In her book, Adelman locates the difficulty between Jews and Christians in Venice in a complex Christian anxiety that is the result of moving from the religion of the Father to that of the Son, and she traces it through various theological commentaries that point to a deep unconscious affinity between Christian and Jew.  Berger’s version of this emerges in his focus on the ‘merry bond’ in The Merchant of Venice and upon Antonio’s attitude towards what he calls “Shylock’s outlandish terms” (p. 22).  So far, so good.  But things take a curiously novelistic turn when Antonio is accused of meeting the conditions of the bond “with weird alacrity” (ibid.) and that “some threat to his personal being, was what he wanted to elicit and put on display” (p. 23).  Of course, what the link is between Antonio’s initial expression of sadness and his acceptance of the ‘merry bond’ is never made clear.  Indeed, it is not until Act 4, scene 1, that Antonio is prepared to sacrifice himself for Bassanio that we can talk of public display, and by that time – even though the scenario resembles a Christian agony—this is far from what Berger detects in the initial encounter with Shylock as “the embarrassing spectacle of Antonio showing off before Bassanio.”  It is possible, of course, to resist Berger’s speculations here while at the same time agreeing with his conclusion that “Antonio is a problem” (ibid.).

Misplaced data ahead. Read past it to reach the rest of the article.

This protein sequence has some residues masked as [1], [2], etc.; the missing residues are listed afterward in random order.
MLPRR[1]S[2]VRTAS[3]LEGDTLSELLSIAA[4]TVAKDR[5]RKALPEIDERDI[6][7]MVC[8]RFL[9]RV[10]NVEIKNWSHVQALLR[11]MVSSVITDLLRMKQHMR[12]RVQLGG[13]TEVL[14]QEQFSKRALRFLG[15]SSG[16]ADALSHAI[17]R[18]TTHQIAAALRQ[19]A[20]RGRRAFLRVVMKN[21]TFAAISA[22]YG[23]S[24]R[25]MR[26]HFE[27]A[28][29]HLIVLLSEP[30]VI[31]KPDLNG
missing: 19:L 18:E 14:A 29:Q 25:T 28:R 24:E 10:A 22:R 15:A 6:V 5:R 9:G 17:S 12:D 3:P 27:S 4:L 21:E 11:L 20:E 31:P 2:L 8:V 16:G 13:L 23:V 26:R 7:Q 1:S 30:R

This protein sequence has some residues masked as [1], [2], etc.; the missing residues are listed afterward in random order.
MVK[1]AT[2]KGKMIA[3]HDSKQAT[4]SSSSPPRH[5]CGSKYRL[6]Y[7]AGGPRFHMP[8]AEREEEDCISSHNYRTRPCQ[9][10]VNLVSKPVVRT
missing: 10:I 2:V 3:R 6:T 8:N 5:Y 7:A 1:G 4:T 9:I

This is a cue for a discussion of that perennial chestnut that Berger calls “Antonio’s Blues”.  The dialogue signifies, to be sure, “more than generic social friction” (p. 25), and Berger’s intuition that his “first impression of Shakespeare’s Venice is of a community of speakers who don’t particularly like or trust each other” (p. 23).  Antonio’s perfunctory dismissal of Salarino and Salanio (he accepts Dover Wilson’s contraction of the ‘three Sallies’ into two) is, he argues, “his way of protecting his privacy in a nosy world where everyone gazes and squints at everyone else and entertains theories about them” (p. 25).  Berger only hints at what Antonio may be protecting here, though one suspects that it supports the familiar claim that it is a ‘love’ that dare not speak its name.  If we were being encouraged to think of Venice as a bourgeois society or as a Chekhovian location, then Berger’s account would be more persuasive than it is.  Venice is a republic and the issue is the vexed question of money: who lends, who borrows, and under what circumstances and with what consequences in a society where ‘strangers’ are supposedly welcomed.  Of course, it is difficult to be certain whether Berger’s translations and paraphrases of dialogue and his speculations about ‘the practical unconsciousness’ of characters is supposed to sit on top of the accretions that generations of critics (and he has read most of them), or whether this critical method represents a significant departure from them.